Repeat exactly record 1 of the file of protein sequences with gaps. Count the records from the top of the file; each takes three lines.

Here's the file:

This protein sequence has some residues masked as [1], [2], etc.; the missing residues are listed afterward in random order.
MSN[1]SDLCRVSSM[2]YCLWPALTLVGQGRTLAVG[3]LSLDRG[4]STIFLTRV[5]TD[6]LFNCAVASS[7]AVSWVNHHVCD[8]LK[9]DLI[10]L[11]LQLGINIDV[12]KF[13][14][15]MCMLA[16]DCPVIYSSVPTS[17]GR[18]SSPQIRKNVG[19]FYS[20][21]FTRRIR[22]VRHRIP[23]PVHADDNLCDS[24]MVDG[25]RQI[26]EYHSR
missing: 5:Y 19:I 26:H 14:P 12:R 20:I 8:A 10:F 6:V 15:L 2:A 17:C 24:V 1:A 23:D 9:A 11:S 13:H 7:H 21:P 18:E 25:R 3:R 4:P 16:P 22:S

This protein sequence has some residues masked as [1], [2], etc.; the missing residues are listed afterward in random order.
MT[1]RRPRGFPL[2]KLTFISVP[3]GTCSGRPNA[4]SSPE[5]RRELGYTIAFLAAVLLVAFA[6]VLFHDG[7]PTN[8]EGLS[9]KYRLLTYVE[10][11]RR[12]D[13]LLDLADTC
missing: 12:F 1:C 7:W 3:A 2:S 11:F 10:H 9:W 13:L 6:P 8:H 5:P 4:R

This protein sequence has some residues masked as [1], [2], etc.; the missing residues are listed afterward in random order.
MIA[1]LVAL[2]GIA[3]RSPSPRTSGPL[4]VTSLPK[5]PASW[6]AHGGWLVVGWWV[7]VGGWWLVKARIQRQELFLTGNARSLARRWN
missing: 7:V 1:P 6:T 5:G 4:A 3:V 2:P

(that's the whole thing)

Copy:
This protein sequence has some residues masked as [1], [2], etc.; the missing residues are listed afterward in random order.
MSN[1]SDLCRVSSM[2]YCLWPALTLVGQGRTLAVG[3]LSLDRG[4]STIFLTRV[5]TD[6]LFNCAVASS[7]AVSWVNHHVCD[8]LK[9]DLI[10]L[11]LQLGINIDV[12]KF[13][14][15]MCMLA[16]DCPVIYSSVPTS[17]GR[18]SSPQIRKNVG[19]FYS[20][21]FTRRIR[22]VRHRIP[23]PVHADDNLCDS[24]MVDG[25]RQI[26]EYHSR
missing: 5:Y 19:I 26:H 14:P 12:R 20:I 8:A 10:F 6:V 15:L 2:A 17:C 24:V 1:A 23:D 9:A 11:S 13:H 7:H 21:P 18:E 25:R 3:R 4:P 16:P 22:S